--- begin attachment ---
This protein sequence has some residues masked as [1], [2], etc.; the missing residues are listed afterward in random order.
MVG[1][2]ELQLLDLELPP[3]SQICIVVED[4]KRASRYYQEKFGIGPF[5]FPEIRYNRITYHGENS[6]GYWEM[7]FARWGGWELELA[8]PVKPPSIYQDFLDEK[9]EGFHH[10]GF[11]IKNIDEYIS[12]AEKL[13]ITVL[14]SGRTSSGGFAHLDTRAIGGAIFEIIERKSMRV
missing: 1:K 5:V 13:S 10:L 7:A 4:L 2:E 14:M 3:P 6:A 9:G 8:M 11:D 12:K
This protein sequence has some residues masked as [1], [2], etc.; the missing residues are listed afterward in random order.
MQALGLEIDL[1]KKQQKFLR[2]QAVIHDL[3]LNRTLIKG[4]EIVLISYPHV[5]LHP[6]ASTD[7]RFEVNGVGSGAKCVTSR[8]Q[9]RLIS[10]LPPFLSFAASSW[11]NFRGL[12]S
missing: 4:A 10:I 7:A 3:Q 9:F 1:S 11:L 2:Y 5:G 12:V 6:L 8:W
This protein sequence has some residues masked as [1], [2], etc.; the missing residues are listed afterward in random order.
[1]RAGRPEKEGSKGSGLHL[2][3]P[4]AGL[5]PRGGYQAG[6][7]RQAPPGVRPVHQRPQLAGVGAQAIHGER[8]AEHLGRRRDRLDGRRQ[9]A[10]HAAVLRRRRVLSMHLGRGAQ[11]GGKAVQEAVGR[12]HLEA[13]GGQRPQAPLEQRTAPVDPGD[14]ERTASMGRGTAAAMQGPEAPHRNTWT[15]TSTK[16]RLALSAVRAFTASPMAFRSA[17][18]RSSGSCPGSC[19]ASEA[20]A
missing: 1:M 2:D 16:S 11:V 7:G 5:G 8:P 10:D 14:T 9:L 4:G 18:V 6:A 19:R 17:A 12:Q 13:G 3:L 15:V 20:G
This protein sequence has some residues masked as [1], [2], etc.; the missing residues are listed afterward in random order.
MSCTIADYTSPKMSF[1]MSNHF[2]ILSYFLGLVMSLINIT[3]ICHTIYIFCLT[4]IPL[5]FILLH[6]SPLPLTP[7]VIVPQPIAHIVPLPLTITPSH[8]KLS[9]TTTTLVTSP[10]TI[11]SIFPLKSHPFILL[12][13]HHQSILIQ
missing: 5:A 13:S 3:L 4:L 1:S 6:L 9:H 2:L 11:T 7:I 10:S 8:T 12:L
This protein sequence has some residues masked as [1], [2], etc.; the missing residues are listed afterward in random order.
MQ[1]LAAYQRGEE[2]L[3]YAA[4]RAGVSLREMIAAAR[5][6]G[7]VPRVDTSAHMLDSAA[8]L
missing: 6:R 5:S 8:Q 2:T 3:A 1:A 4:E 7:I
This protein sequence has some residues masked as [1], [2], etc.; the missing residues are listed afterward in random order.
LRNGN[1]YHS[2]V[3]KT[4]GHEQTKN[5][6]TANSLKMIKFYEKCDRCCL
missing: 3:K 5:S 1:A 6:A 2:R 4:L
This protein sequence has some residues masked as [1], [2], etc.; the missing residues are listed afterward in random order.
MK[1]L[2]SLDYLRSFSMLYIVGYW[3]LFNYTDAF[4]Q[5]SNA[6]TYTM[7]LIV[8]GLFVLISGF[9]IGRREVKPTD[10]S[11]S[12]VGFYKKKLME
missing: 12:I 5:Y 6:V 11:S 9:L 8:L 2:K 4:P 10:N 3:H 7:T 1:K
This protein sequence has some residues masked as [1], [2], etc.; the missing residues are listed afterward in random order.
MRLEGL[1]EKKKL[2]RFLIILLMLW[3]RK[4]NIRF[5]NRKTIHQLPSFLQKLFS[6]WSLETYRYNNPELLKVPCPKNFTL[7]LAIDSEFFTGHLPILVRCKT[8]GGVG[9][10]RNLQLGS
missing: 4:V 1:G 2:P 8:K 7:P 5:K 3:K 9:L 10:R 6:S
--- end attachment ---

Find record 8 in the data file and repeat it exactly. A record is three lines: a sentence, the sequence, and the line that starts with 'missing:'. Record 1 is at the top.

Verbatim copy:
This protein sequence has some residues masked as [1], [2], etc.; the missing residues are listed afterward in random order.
MRLEGL[1]EKKKL[2]RFLIILLMLW[3]RK[4]NIRF[5]NRKTIHQLPSFLQKLFS[6]WSLETYRYNNPELLKVPCPKNFTL[7]LAIDSEFFTGHLPILVRCKT[8]GGVG[9][10]RNLQLGS
missing: 4:V 1:G 2:P 8:K 7:P 5:K 3:K 9:L 10:R 6:S